I have many other patients and can’t get back to you that quickly.
“I must have my son’s lab results within 24 hours of the blood draw in order to safely plan his daily activities.”

That is impossible to promise every week.
“I must have my son’s lab results within 24 hours of the blood draw.”

Well, I will have to speak with the doctor about your request.
“I appreciate you bringing this request to her attention since I must have my son’s lab results within 24 hours of the blood draw.”

Ask For More Time

Sometimes, you just need to put off saying anything. You might be too emotional or you might really not know what you want. Be honest and tell the doctor that you need time to process the information.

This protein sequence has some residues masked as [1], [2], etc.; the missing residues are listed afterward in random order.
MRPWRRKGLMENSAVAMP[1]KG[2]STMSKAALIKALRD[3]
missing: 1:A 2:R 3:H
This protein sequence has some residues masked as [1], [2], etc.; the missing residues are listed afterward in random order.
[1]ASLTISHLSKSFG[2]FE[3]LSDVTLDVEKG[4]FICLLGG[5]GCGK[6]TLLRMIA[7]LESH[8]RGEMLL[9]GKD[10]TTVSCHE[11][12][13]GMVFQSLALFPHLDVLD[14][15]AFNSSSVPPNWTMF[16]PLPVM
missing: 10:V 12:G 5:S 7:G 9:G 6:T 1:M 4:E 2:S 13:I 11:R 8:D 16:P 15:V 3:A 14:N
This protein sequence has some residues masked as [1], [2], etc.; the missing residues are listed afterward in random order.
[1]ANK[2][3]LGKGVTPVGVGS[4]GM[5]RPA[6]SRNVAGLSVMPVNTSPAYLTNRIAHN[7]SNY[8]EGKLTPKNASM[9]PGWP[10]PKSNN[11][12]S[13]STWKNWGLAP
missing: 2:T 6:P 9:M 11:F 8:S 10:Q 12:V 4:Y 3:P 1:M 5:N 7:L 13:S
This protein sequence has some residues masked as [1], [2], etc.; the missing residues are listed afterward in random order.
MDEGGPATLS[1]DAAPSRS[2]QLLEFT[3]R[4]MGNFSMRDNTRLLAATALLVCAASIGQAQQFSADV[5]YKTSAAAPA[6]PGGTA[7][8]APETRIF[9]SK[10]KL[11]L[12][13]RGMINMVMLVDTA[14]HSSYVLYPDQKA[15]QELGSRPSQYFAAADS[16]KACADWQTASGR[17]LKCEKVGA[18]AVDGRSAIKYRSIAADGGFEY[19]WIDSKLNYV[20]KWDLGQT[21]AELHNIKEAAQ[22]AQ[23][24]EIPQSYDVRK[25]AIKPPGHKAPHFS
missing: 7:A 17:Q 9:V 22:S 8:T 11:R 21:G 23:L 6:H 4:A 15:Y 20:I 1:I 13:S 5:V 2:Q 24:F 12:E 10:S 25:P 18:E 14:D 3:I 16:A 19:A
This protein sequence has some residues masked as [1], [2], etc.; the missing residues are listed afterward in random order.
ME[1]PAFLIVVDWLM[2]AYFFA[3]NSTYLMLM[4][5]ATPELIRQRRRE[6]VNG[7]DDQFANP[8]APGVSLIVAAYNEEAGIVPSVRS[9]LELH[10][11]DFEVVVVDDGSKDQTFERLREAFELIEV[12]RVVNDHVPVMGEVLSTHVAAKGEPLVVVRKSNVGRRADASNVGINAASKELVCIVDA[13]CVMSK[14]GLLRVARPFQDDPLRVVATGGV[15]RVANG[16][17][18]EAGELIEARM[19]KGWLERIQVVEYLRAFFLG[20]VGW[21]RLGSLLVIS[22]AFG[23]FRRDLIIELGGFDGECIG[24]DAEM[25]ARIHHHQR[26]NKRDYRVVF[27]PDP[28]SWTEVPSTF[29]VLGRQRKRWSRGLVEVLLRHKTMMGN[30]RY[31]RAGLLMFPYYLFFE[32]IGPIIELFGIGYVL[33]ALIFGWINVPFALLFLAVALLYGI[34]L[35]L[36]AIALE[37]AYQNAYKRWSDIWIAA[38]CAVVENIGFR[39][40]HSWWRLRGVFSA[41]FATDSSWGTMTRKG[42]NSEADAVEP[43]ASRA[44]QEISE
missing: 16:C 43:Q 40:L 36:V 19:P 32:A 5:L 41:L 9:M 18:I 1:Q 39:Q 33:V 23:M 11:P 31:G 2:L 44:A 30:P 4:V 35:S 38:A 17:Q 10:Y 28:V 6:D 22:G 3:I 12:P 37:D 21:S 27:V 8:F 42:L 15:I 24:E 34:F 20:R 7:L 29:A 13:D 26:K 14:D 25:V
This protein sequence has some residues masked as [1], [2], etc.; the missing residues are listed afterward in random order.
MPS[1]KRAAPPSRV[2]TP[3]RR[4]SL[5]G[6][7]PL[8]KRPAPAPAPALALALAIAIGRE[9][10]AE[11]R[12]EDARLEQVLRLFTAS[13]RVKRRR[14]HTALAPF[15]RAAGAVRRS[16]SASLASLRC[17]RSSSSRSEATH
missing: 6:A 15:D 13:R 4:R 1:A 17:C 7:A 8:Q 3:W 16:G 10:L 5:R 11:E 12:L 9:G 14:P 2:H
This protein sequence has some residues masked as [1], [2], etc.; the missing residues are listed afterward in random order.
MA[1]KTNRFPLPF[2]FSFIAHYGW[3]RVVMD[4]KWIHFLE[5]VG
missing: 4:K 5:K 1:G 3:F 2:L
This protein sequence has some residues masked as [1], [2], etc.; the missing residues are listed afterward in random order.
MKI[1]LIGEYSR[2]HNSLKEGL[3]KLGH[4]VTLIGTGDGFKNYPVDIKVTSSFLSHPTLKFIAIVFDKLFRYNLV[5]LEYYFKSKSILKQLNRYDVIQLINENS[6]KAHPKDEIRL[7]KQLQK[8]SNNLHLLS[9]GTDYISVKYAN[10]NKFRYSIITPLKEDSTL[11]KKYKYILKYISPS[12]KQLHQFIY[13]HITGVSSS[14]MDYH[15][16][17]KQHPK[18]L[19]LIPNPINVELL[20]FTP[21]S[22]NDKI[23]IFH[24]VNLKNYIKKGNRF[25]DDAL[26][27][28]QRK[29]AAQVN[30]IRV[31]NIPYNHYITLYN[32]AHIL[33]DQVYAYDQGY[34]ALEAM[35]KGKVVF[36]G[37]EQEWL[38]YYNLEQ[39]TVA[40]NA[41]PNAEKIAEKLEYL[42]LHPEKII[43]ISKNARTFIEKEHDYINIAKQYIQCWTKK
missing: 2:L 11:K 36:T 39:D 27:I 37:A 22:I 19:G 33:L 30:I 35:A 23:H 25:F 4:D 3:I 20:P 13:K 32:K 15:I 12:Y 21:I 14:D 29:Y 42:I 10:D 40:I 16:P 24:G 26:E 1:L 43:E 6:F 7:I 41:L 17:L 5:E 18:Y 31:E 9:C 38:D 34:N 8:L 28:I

“Dr. Jones, your recommendation that my daughter have more surgery has caught me off guard. I’ll get back to you next week after I have had time to think more about it.”

Scripting

This technique involves preparing and rehearsing your responses using a four-pronged approach that describes:

  1. The event: tell the other person exactly how you see the situation or problem.
    Mary, I need the results of my son’s lab work to know his vulnerability to infection and plan his daily activities safely. When I receive the lab results one week later after promises that the results will be sent earlier, I am completely baffled by the lack of follow up.”
  2. Your feelings: tell the other person how you feel about the situation and express your emotions clearly.
    “This frustrates me and makes me feel like you don’t understand or appreciate how important this information is to me as a parent.”